Old Age, Death and Last Rights by Trevor Plumbly

How Old is Old? I learned today that in Japan there’s a man who’s 116 years old and this provoked a bit of reflective thinking. I reckon getting to 80 is not a bad innings. Let’s face it; if you haven’t done all you want to in that time you can’t have been trying hard enough. But assuming I make it to 80, if I thought for one moment I had another 36 years to go, I’d have to do some serious thinking. It’s funny really how such mildly interesting snippets of… Read More

Every Sha La La La La… by Emily Smart

At the risk of being boring/predictable/tedious, I find myself again writing about music. I have no qualifications to  talk about the subject matter at any length, having never written a musical score, conducted an orchestra or recorded a track. But, I do love a good tune. Lately I have been waxing lyrical about Michael Jackson, Gene Pitney and even Nik Kershaw. I was going to have a chat about Karen Carpenter today, but instead I got distracted by the importance of music in life and in death. I will just say a… Read More

West Side Story at Sadler’s Wells, London by Angela Caldin

A Revival of a Timeless Classic If you’re lucky enough to be in London this September, get on to the Sadler’s Wells’ box office and book some tickets for the fabulous new production of West Side Story which is showing there with an energetic, young, international cast. This ground-breaking show made its debut on Broadway in 1957 and very soon after that was made into an outstanding film starring Natalie Wood, Richard Beymer, Rita Moreno and George Chakiris, which went on to win an incredible ten Academy Awards.  The story is a… Read More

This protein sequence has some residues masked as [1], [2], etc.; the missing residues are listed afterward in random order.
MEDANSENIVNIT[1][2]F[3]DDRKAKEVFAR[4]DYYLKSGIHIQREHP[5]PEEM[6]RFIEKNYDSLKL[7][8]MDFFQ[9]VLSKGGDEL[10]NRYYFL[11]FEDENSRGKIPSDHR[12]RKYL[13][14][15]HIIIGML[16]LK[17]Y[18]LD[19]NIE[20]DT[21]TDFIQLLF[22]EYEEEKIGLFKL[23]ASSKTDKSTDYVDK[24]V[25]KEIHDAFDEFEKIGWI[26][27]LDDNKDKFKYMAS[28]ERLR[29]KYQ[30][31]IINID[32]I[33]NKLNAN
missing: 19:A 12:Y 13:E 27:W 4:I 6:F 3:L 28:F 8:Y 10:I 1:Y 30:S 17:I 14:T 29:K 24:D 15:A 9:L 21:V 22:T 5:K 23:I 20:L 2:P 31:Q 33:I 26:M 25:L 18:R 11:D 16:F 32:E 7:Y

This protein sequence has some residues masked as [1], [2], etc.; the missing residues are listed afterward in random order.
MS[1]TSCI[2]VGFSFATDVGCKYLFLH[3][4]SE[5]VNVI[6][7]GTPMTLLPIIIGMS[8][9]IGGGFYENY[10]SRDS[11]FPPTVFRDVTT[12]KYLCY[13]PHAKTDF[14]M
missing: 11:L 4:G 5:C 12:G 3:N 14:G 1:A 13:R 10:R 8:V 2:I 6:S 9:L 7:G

The Gift by Trevor Plumbly

A Summons from Betty Dingle Some years ago, during a TV programme on antiques, I made the comment that an interesting or family story behind an item was its greatest value. Shortly after the show was aired, I received a letter from a viewer asking if I would visit and look at her mother’s desk. Such letters weren’t rare at the time and I generally politely sidestepped them by a phone call or letter requesting photographs. Betty Dingle’s letter was different from the norm; it had a sort of polite instructive tone… Read More

The Devil’s Brew by Angela Caldin

It is with trepidation that I start to write about alcohol and its effects on us and our society, because I am more than well aware that my two fellow bloggers like a drink or twelve and that one of them at least has certainly suffered from some almighty hangovers in her time. But I am troubled by the hold that alcohol seems to have on our society at all levels, most dramatically among the young. Its effects are all too apparent in our town centres every weekend, when getting ‘bladdered’ seems… Read More